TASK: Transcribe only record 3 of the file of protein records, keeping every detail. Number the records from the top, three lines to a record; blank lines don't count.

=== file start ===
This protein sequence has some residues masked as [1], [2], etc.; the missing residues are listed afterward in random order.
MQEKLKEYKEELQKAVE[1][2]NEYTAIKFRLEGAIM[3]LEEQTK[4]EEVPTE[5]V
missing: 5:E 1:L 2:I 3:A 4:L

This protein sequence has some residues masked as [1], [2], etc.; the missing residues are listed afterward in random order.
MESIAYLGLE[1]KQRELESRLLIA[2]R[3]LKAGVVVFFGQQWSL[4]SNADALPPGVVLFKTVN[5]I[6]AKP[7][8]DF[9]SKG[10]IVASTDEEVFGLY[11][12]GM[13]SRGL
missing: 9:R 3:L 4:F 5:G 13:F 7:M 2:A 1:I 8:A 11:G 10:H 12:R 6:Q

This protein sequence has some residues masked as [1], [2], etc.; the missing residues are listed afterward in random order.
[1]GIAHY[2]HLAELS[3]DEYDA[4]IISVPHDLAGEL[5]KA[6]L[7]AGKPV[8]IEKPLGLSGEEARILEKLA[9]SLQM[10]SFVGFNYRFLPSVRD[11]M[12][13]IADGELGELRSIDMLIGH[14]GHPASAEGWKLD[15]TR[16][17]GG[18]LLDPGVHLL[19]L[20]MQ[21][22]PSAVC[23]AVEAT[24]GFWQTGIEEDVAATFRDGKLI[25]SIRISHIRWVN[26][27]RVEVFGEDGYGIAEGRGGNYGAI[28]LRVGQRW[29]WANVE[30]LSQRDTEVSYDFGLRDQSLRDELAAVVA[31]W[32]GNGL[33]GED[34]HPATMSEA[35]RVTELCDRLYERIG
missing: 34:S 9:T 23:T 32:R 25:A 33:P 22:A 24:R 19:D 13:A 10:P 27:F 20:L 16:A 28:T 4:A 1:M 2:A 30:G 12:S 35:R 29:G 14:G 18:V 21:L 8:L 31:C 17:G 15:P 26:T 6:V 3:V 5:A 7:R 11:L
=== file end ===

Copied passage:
This protein sequence has some residues masked as [1], [2], etc.; the missing residues are listed afterward in random order.
[1]GIAHY[2]HLAELS[3]DEYDA[4]IISVPHDLAGEL[5]KA[6]L[7]AGKPV[8]IEKPLGLSGEEARILEKLA[9]SLQM[10]SFVGFNYRFLPSVRD[11]M[12][13]IADGELGELRSIDMLIGH[14]GHPASAEGWKLD[15]TR[16][17]GG[18]LLDPGVHLL[19]L[20]MQ[21][22]PSAVC[23]AVEAT[24]GFWQTGIEEDVAATFRDGKLI[25]SIRISHIRWVN[26][27]RVEVFGEDGYGIAEGRGGNYGAI[28]LRVGQRW[29]WANVE[30]LSQRDTEVSYDFGLRDQSLRDELAAVVA[31]W[32]GNGL[33]GED[34]HPATMSEA[35]RVTELCDRLYERIG
missing: 34:S 9:T 23:T 32:R 25:A 33:P 22:A 24:R 19:D 13:A 10:P 27:F 20:L 16:A 28:T 4:A 1:M 2:A 30:G 12:S 35:R 29:G 14:G 18:V 21:L 8:L 31:C 17:G 15:P 26:T 6:V 3:V 5:A 7:R 11:L